Rabbi Raymond Beyda
"You shall appoint judges and police in all of your gates, and they will
judge the people a righteous judgment."
Our Parasha begins with instructions to the people of Israel to set up a
judicial system in all of their cities and with an admonition to judges to
judge their cases fairly. Our Sages teach that all of the Torah portions
that we read in the days between Rosh Hodesh Elul and Yom Kippur contain
allusions to the battle with the evil inclination, the Teshubah process and
character improvement -- all the elements necessary for a successful trial
on Rosh Hashanah.
The Kli Yakar points out that the verse says, "you shall appoint judges for
yourself [Lecha] "--indicating that one should judge himself or herself
before they point a finger at others. Check your character and behavior,
fix your faults and only then can you judge others fairly. "Appoint judges
for yourself" and then you will certainly "judge the people a fair judgment"
Others say that the word "lecha"-- "for you" advises one to treat others as
they would treat themselves. One should not be strict with others and
lenient when it comes to themselves. Rabbi Simha Bunim from Peshischa says
that when one is constantly evaluating their own behavior and they realize
that they are not perfect then it will certainly lead them to see the
strong points in someone else. In other words the verse is telling us that
when you "appoint judges for yourself'' then certainly you will "judge the
The Shelah HaKadosh sees in this instruction a command to control what goes
in and out of you "gates"
A person has eyes, ears, a mouth and nose. To reach spiritual perfection on
must set judges and policemen at all of your gates. Should we all exercise
caution and monitor carefully what goes in and out of our physical "gates"
i.e. what we look at, what we say and what we listen to then we can all be
assured of "righteous judgment" on that crucial day Rosh Hashanah.
May we all take advantages of this special period of grace and favor called
Elul and concentrate on self improvement and forgiveness so that G-d will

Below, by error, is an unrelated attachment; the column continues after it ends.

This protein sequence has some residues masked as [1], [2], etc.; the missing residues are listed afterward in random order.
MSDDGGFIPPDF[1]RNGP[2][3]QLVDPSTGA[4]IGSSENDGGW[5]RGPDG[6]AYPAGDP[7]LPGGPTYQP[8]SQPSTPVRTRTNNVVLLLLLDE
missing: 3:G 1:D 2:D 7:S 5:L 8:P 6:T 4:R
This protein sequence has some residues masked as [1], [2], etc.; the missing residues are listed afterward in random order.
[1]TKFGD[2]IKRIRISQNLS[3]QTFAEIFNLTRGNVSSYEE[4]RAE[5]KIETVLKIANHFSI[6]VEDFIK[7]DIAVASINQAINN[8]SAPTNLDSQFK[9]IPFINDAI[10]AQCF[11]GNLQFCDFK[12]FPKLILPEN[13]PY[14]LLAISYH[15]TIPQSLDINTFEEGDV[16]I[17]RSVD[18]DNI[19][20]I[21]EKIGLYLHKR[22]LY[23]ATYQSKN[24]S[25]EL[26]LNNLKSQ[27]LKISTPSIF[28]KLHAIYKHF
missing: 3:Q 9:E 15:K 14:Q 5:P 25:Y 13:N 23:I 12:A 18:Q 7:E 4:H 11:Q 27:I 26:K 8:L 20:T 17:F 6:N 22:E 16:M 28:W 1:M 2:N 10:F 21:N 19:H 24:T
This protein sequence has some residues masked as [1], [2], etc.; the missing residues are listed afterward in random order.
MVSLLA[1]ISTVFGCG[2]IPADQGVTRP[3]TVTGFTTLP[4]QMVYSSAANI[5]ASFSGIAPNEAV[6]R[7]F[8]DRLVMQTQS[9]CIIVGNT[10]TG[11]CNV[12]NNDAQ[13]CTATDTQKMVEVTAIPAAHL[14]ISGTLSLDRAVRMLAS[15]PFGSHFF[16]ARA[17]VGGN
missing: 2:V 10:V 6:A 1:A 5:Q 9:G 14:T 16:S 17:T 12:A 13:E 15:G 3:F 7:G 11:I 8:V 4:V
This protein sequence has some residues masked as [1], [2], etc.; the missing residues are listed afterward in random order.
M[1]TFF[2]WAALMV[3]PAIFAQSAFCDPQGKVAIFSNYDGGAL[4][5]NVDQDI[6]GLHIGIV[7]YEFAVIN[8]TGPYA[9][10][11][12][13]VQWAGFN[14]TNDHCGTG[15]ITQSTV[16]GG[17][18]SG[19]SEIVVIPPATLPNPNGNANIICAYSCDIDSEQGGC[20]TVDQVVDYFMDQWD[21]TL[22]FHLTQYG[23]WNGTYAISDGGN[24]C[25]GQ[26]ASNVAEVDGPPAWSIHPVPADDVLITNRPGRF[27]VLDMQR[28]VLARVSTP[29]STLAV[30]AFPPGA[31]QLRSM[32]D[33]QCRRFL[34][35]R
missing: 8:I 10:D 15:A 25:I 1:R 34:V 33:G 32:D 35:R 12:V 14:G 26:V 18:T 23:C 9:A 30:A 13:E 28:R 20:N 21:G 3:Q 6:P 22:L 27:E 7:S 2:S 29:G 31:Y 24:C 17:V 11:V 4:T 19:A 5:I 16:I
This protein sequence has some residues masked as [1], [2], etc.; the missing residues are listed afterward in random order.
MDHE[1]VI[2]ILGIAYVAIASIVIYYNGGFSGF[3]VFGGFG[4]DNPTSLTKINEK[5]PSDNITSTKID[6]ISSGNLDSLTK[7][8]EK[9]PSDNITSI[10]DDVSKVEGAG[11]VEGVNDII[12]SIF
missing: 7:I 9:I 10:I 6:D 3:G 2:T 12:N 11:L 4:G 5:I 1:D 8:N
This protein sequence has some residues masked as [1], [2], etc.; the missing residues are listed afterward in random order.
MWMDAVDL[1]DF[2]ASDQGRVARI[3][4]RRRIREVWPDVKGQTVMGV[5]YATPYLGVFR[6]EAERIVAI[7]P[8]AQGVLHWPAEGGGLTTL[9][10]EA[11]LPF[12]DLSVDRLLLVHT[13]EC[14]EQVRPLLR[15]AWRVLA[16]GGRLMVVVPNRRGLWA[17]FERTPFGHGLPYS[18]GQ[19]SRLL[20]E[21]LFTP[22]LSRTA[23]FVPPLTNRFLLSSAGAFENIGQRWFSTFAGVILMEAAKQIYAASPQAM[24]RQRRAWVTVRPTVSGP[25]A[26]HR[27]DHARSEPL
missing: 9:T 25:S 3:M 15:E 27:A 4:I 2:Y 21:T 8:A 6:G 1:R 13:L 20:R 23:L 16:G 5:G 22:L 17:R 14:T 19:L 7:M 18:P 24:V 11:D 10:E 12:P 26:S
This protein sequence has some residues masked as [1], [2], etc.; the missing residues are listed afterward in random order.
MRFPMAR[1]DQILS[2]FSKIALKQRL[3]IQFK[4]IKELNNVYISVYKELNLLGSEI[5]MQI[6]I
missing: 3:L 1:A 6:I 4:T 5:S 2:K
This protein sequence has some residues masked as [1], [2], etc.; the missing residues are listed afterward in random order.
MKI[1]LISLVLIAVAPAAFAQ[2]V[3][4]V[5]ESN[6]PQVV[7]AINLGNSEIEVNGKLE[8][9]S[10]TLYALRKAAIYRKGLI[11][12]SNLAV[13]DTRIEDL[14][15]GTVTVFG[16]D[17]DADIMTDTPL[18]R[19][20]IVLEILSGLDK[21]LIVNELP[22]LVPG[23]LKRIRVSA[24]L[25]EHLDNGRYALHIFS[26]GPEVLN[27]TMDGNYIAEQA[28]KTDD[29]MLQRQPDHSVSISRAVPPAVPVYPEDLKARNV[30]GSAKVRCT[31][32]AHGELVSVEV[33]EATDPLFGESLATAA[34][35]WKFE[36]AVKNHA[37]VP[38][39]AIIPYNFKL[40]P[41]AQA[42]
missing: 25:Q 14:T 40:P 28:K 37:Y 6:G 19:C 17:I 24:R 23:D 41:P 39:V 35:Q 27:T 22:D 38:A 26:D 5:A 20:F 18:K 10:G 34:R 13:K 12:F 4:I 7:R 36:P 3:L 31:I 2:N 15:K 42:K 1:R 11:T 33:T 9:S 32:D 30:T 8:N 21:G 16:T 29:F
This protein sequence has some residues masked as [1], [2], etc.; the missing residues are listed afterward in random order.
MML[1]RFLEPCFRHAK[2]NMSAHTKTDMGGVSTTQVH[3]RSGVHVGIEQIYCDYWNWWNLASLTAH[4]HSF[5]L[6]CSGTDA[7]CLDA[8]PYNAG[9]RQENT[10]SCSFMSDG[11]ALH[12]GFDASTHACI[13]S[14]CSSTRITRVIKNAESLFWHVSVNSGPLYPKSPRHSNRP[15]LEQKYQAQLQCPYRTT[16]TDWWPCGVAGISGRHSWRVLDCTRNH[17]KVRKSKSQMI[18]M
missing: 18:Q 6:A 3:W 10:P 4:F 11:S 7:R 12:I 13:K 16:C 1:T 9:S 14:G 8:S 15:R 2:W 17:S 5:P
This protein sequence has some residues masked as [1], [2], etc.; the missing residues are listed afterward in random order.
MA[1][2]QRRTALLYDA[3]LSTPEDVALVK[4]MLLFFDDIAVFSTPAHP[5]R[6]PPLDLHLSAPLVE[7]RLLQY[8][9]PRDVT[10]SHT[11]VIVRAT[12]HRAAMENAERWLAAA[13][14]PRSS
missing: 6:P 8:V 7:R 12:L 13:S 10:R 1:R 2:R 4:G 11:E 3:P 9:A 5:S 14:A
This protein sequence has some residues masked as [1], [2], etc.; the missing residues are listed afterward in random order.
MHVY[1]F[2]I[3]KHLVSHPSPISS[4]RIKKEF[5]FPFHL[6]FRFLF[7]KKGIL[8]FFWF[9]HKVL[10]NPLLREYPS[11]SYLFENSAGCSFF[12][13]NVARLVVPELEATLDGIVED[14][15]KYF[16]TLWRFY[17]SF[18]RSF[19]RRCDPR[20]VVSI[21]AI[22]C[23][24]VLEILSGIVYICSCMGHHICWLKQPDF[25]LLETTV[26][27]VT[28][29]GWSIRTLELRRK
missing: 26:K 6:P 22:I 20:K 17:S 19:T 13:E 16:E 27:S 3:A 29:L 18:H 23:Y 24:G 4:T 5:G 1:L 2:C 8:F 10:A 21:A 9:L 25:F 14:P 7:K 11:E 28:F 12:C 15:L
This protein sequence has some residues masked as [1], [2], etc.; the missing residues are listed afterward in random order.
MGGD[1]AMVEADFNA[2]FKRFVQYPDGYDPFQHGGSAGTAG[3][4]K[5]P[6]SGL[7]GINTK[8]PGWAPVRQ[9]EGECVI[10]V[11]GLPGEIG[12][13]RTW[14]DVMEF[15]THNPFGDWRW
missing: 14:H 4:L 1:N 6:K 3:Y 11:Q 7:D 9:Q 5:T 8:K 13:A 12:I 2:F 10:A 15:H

also only see good when He judges every individual, every community and
every country on this Rosh Hashanah for life filled with blessing and
ANOTHER LESSON FROM THE PARASHA
You should prepare the way ...that every murderer shall flee there.
The Torah laws about the treatment of an accidental murderer are unique in
the world. Man-made law could never imagine the parameters set by our Holy
Book in regard to the perpetrator of the death of another. The killer is
advised to flee to a city of refuge wherein the relatives are not permitted
to kill him in revenge for the death of their loved one. If the murderer
fails to enter a refuge city before a relative can catch him then the
pursuer may kill the killer. The Torah commands the people of Israel to set
signposts along the roads that indicate the safe haven to the fleeing
killer. Rab Hamma bar Hanina said: "If for the wicked Hashem shows the path
to a refuge from harm, then certainly He does so for the righteous." Anyone
traveling the roads of the Holy Land in the times of the Sanhedrin could
see the many directional signs that filled the roads. Where are the signs
that Hashem provides for us in our generation?
Halakha means law but it also means the way to walk. If anyone has a
question about which way to proceed in almost any life situation one should
consult the Halakha. When Yaakob Abinu a'h fell asleep on the Temple Mount
he had a prophetic dream that revealed to him the destiny of himself and
his offspring throughout history. When he awoke and realized the holy
nature of the place where he had slept he exclaimed," Had I known, I would
not have slept in such a holy place." The import of this statement to all
Jews at all times is that Yaakob our Patriarch was willing to forego an
essential prophetic message and a promise from Hashem to protect him
wherever he would travel in his personal exile and to protect his children
throughout their future exiles -- if it meant he had to violate the
sanctity of the Temple Mount by sleeping there. If the Halakha forbids
sleeping in that holy place -- so be it. Yaakob Abinu would have found
another place to rest.
In every person's life there are crossroads. Points where decisions that
are crucial to success or failure in career, marriage, physical health and
spiritual growth must be made. Where should one turn? What direction should
one take? Look for the road signs provided by our Heavenly Father. Check
with an authority what the Halakha dictates in your personal situation and
follow the sign to success. Life's roads are very confusing and each person
has difficulties that may lead him or her down the wrong path to a dead end
or h'v to disaster. By following the Halakha one is assured that the path
will lead to the end that is best under the circumstances.
Text Copyright © 2003 Rabbi Raymond Beyda and Project Genesis, Inc.